Trailer is the full audiovisual teaser of a promoted product and often the first and only opportunity a developer or publisher has to leave the future buyers with a good, lasting impression. Good editing and selection of presented material are key to a trailer’s success, both as a marketing tool and a piece of craft. Soundtrack selection is crucial as it serves a function analogous to movie and game music — it affects us, „glues” a selection of moving images into one thing and builds up tension, planting the excitement within us (the excitement the game itself may not live up to). Without this musical deception that is used in supermarkets for that matter, one cannot even dream about „I need to play this now” effect. It is images that may tease us, but it’s the music that turns it into pure hype more than we’d like to admit.
Big fishes of the industry frequently provide new material that is bland enough to blend itself to virtually any type of dramatic material and fit into many contexts.
This is where trailer music comes onto the stage. This…branch of marketing music lives in the same vein as Muzak (subliminally manipulative music that tricks you into better mood so that you are more likely to spend money and generally be less critical towards your own purchases). It is inherently torn between perfectly tailored product to use as a soundtrack for a piece of advertisement, and a piece of questionable art that is reviewed critically. As the latter, it profits from disguising itself as „high art” of classical music, even though it is compositionally closer to pop genres and is generally overblown for a cheap thrill, falling into kitsch. Big fishes of the industry frequently provide new material that is bland enough to blend itself to virtually any type of dramatic material and fit into many contexts. They are something I’d call musical chameleons and they are „grandiose” enough to create massive amounts of hype that is impossible to be met by the product. That alone is sketchy.
The case of songs written specifically for marketing purposes or reproducing autonomous songs to fit the trailer better is very similar. They are either awaited by a full orchestra accompaniment playing a simple melody, or a remix into the currently popular genre (such as dubstep some years ago). Remix itself is not automatically sentenced to be bad, but some cases are legitimately cringe-worthy and make us wring our hands. This is the worst case in my opinion, but closer to our industry, a good example would be Bloodborne’s marketing song „Cut You Down” by Hit House with Ruby Friedman vocal. Even though the song itself is simple, has lyrics tailored to the games „feel” and could be great, it is orchestrated into generic trailer music, which is undoubtedly cool, but also cheap.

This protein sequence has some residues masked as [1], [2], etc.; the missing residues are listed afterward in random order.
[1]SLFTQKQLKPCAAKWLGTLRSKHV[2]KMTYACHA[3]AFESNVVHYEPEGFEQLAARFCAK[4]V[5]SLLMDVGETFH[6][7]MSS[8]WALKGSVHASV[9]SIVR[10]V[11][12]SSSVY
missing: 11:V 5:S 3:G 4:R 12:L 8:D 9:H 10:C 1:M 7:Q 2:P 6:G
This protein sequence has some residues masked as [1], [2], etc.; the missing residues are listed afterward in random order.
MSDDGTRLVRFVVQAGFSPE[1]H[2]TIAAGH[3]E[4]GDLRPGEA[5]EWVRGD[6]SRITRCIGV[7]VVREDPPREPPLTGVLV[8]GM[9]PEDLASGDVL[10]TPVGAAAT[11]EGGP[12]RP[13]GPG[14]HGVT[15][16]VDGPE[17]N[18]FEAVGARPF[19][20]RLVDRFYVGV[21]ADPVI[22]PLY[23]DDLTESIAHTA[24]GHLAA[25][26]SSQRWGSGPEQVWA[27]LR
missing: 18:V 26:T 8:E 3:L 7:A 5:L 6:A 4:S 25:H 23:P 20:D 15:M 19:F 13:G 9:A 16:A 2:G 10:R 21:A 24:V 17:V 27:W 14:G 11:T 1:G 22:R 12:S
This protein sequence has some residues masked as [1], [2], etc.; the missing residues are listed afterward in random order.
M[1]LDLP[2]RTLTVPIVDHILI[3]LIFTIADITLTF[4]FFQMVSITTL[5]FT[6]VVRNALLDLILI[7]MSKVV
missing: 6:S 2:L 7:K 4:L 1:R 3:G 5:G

Most of the film and video-games genres are satisfied with this type of bombastic music for their marketing. However, some hermetic genres, like horror for example, do not require a music to signify great emotions of epic scale, as their goal is to spook you. Horror (games) often limit themselves and use rhythmical editing with loud bashing at each cut, but there are some that can do it subtly and in their own way, waking curiosity within the viewer (something they can’t be spooked without). I hold Outlast 2 as a good example of trailer-making. Creepy environments are showcased to the religious song sang by a little girl. She isn’t, however, full of joyful faith. She is terrified and possibly hounded down, and the game’s hinted themes add another layer of subtext to the song. It is simple, yet unsettling, as it makes you listen to a child that is being tormented in some way. It causes legitimate fear and creeps under your skin instead of deafening you with loud bashing and noises. It also shows how narrative a trailer song could be — it deepens the oppressive religion theme, it suggests a new character, it suggests a dire situation said character will find themselves in. The song has us wondering here so the visuals only complement it with slow cuts of empty, creepy areas.
That’s it for the first part of my trailer music criticism. Even though I am myself bonded with that music (fallen Two Steps from Hell fan), because of the marketing aspect, I just can’t look at it exclusively through the perspective of art. Theodor Adorno and Hanns Eisler (film music scholars) argue in their book from 1947 („Composing for Films”) that illustrative music encourages us to consume more and more products of culture, making that consumption more pleasurable, lulling the viewer’s attention and their critical thinking for one purpose: to make them think like the material they are seeing is real and flawless. This is what trailers strive for when using „epic” music. Even though their perspective is cynical and devoid of any artistic criticism, they do have a point in times of constant advertisement, and with videogames being an entertainment industry and triple A flops, it is better to have that cynical approach towards the image of a game that the trailer presents, music included.